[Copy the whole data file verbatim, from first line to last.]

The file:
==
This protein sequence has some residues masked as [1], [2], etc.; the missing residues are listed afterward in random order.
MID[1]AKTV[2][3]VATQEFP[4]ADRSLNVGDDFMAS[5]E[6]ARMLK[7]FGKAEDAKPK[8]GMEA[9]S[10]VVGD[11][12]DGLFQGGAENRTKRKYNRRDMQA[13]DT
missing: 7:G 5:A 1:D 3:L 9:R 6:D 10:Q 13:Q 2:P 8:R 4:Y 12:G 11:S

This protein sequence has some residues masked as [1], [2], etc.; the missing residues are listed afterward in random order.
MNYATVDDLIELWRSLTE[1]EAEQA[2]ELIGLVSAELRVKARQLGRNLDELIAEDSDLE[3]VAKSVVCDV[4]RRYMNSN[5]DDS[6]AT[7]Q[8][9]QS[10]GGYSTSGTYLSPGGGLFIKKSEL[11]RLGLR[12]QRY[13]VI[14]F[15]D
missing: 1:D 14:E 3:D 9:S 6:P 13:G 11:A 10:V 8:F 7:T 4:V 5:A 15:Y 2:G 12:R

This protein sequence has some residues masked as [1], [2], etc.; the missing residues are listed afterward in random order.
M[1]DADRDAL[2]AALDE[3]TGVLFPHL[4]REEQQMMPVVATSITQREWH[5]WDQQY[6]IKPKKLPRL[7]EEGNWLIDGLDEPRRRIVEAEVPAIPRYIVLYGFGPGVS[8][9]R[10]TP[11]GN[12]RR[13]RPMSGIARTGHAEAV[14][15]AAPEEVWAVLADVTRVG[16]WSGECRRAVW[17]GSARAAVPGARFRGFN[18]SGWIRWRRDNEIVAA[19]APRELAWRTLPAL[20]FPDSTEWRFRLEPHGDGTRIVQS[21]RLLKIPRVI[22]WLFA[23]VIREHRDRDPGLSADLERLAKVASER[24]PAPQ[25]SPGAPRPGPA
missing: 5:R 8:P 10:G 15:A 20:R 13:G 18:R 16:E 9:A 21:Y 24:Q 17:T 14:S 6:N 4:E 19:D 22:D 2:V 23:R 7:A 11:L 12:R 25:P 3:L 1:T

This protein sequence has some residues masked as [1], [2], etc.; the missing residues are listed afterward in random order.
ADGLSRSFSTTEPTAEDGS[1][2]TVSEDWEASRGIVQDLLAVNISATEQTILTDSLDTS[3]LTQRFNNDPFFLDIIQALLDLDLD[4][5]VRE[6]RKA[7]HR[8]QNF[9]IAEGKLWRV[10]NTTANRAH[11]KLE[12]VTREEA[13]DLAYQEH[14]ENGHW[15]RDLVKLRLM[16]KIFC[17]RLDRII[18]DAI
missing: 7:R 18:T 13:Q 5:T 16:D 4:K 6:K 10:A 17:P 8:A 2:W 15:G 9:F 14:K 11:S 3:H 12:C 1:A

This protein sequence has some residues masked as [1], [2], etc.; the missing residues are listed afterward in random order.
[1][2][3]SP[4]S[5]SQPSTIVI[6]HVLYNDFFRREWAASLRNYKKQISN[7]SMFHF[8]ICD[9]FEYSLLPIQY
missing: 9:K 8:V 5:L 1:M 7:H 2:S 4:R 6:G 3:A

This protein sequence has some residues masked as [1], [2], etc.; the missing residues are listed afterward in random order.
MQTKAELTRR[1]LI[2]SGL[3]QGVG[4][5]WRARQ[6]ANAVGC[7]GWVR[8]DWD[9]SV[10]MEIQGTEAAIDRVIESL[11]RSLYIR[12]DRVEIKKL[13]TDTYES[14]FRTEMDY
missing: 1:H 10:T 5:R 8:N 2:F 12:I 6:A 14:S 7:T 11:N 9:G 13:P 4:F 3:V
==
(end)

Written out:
This protein sequence has some residues masked as [1], [2], etc.; the missing residues are listed afterward in random order.
MID[1]AKTV[2][3]VATQEFP[4]ADRSLNVGDDFMAS[5]E[6]ARMLK[7]FGKAEDAKPK[8]GMEA[9]S[10]VVGD[11][12]DGLFQGGAENRTKRKYNRRDMQA[13]DT
missing: 7:G 5:A 1:D 3:L 9:R 6:D 10:Q 13:Q 2:P 8:R 4:Y 12:G 11:S

This protein sequence has some residues masked as [1], [2], etc.; the missing residues are listed afterward in random order.
MNYATVDDLIELWRSLTE[1]EAEQA[2]ELIGLVSAELRVKARQLGRNLDELIAEDSDLE[3]VAKSVVCDV[4]RRYMNSN[5]DDS[6]AT[7]Q[8][9]QS[10]GGYSTSGTYLSPGGGLFIKKSEL[11]RLGLR[12]QRY[13]VI[14]F[15]D
missing: 1:D 14:E 3:D 9:S 6:P 13:G 11:A 10:V 8:F 7:T 4:V 5:A 15:Y 2:G 12:R

This protein sequence has some residues masked as [1], [2], etc.; the missing residues are listed afterward in random order.
M[1]DADRDAL[2]AALDE[3]TGVLFPHL[4]REEQQMMPVVATSITQREWH[5]WDQQY[6]IKPKKLPRL[7]EEGNWLIDGLDEPRRRIVEAEVPAIPRYIVLYGFGPGVS[8][9]R[10]TP[11]GN[12]RR[13]RPMSGIARTGHAEAV[14][15]AAPEEVWAVLADVTRVG[16]WSGECRRAVW[17]GSARAAVPGARFRGFN[18]SGWIRWRRDNEIVAA[19]APRELAWRTLPAL[20]FPDSTEWRFRLEPHGDGTRIVQS[21]RLLKIPRVI[22]WLFA[23]VIREHRDRDPGLSADLERLAKVASER[24]PAPQ[25]SPGAPRPGPA
missing: 5:R 8:P 10:G 15:A 20:R 13:G 18:R 16:E 9:A 21:Y 24:Q 17:T 14:S 6:N 4:E 19:D 22:D 2:V 23:R 7:A 11:L 12:R 25:P 3:L 1:T

This protein sequence has some residues masked as [1], [2], etc.; the missing residues are listed afterward in random order.
ADGLSRSFSTTEPTAEDGS[1][2]TVSEDWEASRGIVQDLLAVNISATEQTILTDSLDTS[3]LTQRFNNDPFFLDIIQALLDLDLD[4][5]VRE[6]RKA[7]HR[8]QNF[9]IAEGKLWRV[10]NTTANRAH[11]KLE[12]VTREEA[13]DLAYQEH[14]ENGHW[15]RDLVKLRLM[16]KIFC[17]RLDRII[18]DAI
missing: 7:R 18:T 13:Q 5:T 16:D 4:K 6:K 10:A 17:P 8:A 2:W 15:G 9:F 14:K 11:S 3:H 12:C 1:A

This protein sequence has some residues masked as [1], [2], etc.; the missing residues are listed afterward in random order.
[1][2][3]SP[4]S[5]SQPSTIVI[6]HVLYNDFFRREWAASLRNYKKQISN[7]SMFHF[8]ICD[9]FEYSLLPIQY
missing: 9:K 8:V 5:L 1:M 7:H 2:S 4:R 6:G 3:A

This protein sequence has some residues masked as [1], [2], etc.; the missing residues are listed afterward in random order.
MQTKAELTRR[1]LI[2]SGL[3]QGVG[4][5]WRARQ[6]ANAVGC[7]GWVR[8]DWD[9]SV[10]MEIQGTEAAIDRVIESL[11]RSLYIR[12]DRVEIKKL[13]TDTYES[14]FRTEMDY
missing: 1:H 10:T 5:R 8:N 2:F 12:I 6:A 14:S 7:T 11:N 9:G 13:P 4:F 3:V